Article  CAS  Google Scholar 

  7. Padua L, Coraci D, Erra C, Pazzaglia C, Paolasso I, Loreti C, Caliandro P, Hobson-Webb LD. Carpal tunnel syndrome: clinical features, diagnosis, and management. Lancet Neurol. 2016;15(12):1273–84.

    Article  PubMed  Google Scholar 

  8. Festen-Schrier V, Amadio PC. The biomechanics of subsynovial connective tissue in health and its role in carpal tunnel syndrome. J Electromyogr Kinesiology: Official J Int Soc Electrophysiological Kinesiol. 2018;38:232–9.

    Article  CAS  Google Scholar 

  9. Wiberg A, Ng M, Schmid AB, Smillie RW, Baskozos G, Holmes MV, Künnapuu K, Mägi R, Bennett DL, Furniss D. A genome-wide association analysis identifies 16 novel susceptibility loci for carpal tunnel syndrome. Nat Commun. 2019;10(1):1030.

    Article  PubMed  PubMed Central  Google Scholar 

  10. Lv X, Hu Z, Liang F, Liu S, Gong H, Du J, Deng X, Qian JH, Nie Q, Luo J. Causal relationship between ischemic stroke and its subtypes and frozen shoulder: a two-sample mendelian randomization analysis. Front Neurol. 2023;14:1178051.

    Article  PubMed  PubMed Central  Google Scholar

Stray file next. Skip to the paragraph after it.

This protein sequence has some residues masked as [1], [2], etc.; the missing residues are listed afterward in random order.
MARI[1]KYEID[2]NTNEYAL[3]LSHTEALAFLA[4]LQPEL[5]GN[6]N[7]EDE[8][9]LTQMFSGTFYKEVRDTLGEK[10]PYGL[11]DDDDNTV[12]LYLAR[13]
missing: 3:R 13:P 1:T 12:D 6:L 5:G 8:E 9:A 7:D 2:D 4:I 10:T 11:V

11. Pierce BL, Kraft P, Zhang C. Mendelian randomization studies of cancer risk: a literature review. Curr Epidemiol Rep. 2018;5(2):184–96.

    Article  PubMed  PubMed Central  Google Scholar 

  12. Hemani G, Zheng J, Elsworth B, Wade KH, Haberland V, Baird D, Laurin C, Burgess S, Bowden J, Langdon R, Tan VY, Yarmolinsky J, Shihab HA, Timpson NJ, Evans DM, Relton C, Martin RM, Davey Smith G, Gaunt TR, Haycock PC. The MR-Base platform supports systematic causal inference across the human phenome. eLife 2018, 7.

  13. Lluch AL. Thickening of the synovium of the digital flexor tendons: cause or consequence of the carpal tunnel syndrome? J Hand Surg (Edinb Scotl). 1992;17(2):209–12.

    Article  CAS  Google Scholar 

  14. Hand GC, Athanasou NA, Matthews T, Carr AJ. The pathology of frozen shoulder. J Bone Joint Surg Br Vol. 2007;89(7):928–32.

    Article  CAS  Google Scholar 

  15. Shaffer B, Tibone JE, Kerlan RK. Frozen shoulder. A long-term follow-up. J Bone Joint Surg Am Vol. 1992;74(5):738–46.

    Article  CAS  Google Scholar 

  16. Kilian O, Pfeil U, Wenisch S, Heiss C, Kraus R, Schnettler R. Enhanced alpha 1(I) mRNA expression in frozen shoulder and dupuytren tissue. Eur J Med Res. 2007;12(12):585–90.